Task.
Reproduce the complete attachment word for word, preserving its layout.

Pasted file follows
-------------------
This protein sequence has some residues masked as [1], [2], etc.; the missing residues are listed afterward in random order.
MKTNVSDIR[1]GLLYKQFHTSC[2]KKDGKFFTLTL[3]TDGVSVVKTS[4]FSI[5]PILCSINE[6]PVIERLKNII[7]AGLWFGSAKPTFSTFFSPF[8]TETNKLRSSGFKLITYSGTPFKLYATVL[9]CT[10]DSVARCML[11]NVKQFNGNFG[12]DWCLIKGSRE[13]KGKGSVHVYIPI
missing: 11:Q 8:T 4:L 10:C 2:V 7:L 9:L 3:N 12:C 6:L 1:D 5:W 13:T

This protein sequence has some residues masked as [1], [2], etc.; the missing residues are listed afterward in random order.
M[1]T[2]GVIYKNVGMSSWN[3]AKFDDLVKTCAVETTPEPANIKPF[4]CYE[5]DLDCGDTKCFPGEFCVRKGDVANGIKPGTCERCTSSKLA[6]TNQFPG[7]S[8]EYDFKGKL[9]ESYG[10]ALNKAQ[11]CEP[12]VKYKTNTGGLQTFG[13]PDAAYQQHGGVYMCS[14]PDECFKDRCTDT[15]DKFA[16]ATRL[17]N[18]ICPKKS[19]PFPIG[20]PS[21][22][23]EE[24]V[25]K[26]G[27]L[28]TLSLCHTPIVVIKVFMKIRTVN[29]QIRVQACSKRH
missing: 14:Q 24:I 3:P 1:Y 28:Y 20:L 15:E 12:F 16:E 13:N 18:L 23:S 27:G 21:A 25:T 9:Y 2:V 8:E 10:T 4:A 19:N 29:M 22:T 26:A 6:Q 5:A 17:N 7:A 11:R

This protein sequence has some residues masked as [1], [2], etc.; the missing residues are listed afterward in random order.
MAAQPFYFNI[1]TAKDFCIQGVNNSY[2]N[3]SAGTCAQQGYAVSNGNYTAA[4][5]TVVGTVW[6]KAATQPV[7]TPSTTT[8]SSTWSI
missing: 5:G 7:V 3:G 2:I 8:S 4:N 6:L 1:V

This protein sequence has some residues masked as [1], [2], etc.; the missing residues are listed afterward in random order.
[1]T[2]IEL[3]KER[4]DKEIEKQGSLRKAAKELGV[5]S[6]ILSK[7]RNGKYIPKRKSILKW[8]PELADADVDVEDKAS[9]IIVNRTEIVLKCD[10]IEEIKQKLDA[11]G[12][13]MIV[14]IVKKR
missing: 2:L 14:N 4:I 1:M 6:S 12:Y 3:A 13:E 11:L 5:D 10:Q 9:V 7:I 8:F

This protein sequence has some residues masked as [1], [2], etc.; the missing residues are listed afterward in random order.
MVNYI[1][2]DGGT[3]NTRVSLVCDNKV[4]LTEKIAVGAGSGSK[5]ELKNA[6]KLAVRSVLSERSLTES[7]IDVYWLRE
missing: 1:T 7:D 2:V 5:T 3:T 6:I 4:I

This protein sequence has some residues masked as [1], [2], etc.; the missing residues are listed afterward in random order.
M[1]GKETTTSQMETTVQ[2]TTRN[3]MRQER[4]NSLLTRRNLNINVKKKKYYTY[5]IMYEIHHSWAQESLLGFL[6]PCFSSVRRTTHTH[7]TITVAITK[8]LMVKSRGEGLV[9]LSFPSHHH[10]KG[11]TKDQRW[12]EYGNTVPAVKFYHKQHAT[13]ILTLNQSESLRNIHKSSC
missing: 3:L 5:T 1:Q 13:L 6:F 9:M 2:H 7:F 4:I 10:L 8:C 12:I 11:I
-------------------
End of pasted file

This protein sequence has some residues masked as [1], [2], etc.; the missing residues are listed afterward in random order.
MKTNVSDIR[1]GLLYKQFHTSC[2]KKDGKFFTLTL[3]TDGVSVVKTS[4]FSI[5]PILCSINE[6]PVIERLKNII[7]AGLWFGSAKPTFSTFFSPF[8]TETNKLRSSGFKLITYSGTPFKLYATVL[9]CT[10]DSVARCML[11]NVKQFNGNFG[12]DWCLIKGSRE[13]KGKGSVHVYIPI
missing: 11:Q 8:T 4:L 10:C 2:V 7:L 9:L 3:N 12:C 6:L 1:D 5:W 13:T

This protein sequence has some residues masked as [1], [2], etc.; the missing residues are listed afterward in random order.
M[1]T[2]GVIYKNVGMSSWN[3]AKFDDLVKTCAVETTPEPANIKPF[4]CYE[5]DLDCGDTKCFPGEFCVRKGDVANGIKPGTCERCTSSKLA[6]TNQFPG[7]S[8]EYDFKGKL[9]ESYG[10]ALNKAQ[11]CEP[12]VKYKTNTGGLQTFG[13]PDAAYQQHGGVYMCS[14]PDECFKDRCTDT[15]DKFA[16]ATRL[17]N[18]ICPKKS[19]PFPIG[20]PS[21][22][23]EE[24]V[25]K[26]G[27]L[28]TLSLCHTPIVVIKVFMKIRTVN[29]QIRVQACSKRH
missing: 14:Q 24:I 3:P 1:Y 28:Y 20:L 15:E 12:F 16:E 13:N 18:L 23:S 27:G 21:A 25:T 9:Y 2:V 8:E 10:T 4:A 19:N 29:M 22:T 26:A 6:Q 5:A 17:N 7:A 11:R

This protein sequence has some residues masked as [1], [2], etc.; the missing residues are listed afterward in random order.
MAAQPFYFNI[1]TAKDFCIQGVNNSY[2]N[3]SAGTCAQQGYAVSNGNYTAA[4][5]TVVGTVW[6]KAATQPV[7]TPSTTT[8]SSTWSI
missing: 5:G 7:V 3:G 2:I 8:S 4:N 6:L 1:V

This protein sequence has some residues masked as [1], [2], etc.; the missing residues are listed afterward in random order.
[1]T[2]IEL[3]KER[4]DKEIEKQGSLRKAAKELGV[5]S[6]ILSK[7]RNGKYIPKRKSILKW[8]PELADADVDVEDKAS[9]IIVNRTEIVLKCD[10]IEEIKQKLDA[11]G[12][13]MIV[14]IVKKR
missing: 2:L 14:N 4:I 1:M 6:S 12:Y 3:A 13:E 11:L 5:D 10:Q 9:V 7:I 8:F

This protein sequence has some residues masked as [1], [2], etc.; the missing residues are listed afterward in random order.
MVNYI[1][2]DGGT[3]NTRVSLVCDNKV[4]LTEKIAVGAGSGSK[5]ELKNA[6]KLAVRSVLSERSLTES[7]IDVYWLRE
missing: 1:T 7:D 2:V 5:T 3:T 6:I 4:I

This protein sequence has some residues masked as [1], [2], etc.; the missing residues are listed afterward in random order.
M[1]GKETTTSQMETTVQ[2]TTRN[3]MRQER[4]NSLLTRRNLNINVKKKKYYTY[5]IMYEIHHSWAQESLLGFL[6]PCFSSVRRTTHTH[7]TITVAITK[8]LMVKSRGEGLV[9]LSFPSHHH[10]KG[11]TKDQRW[12]EYGNTVPAVKFYHKQHAT[13]ILTLNQSESLRNIHKSSC
missing: 3:L 5:T 1:Q 13:L 6:F 9:M 2:H 7:F 4:I 10:L 8:C 12:I 11:I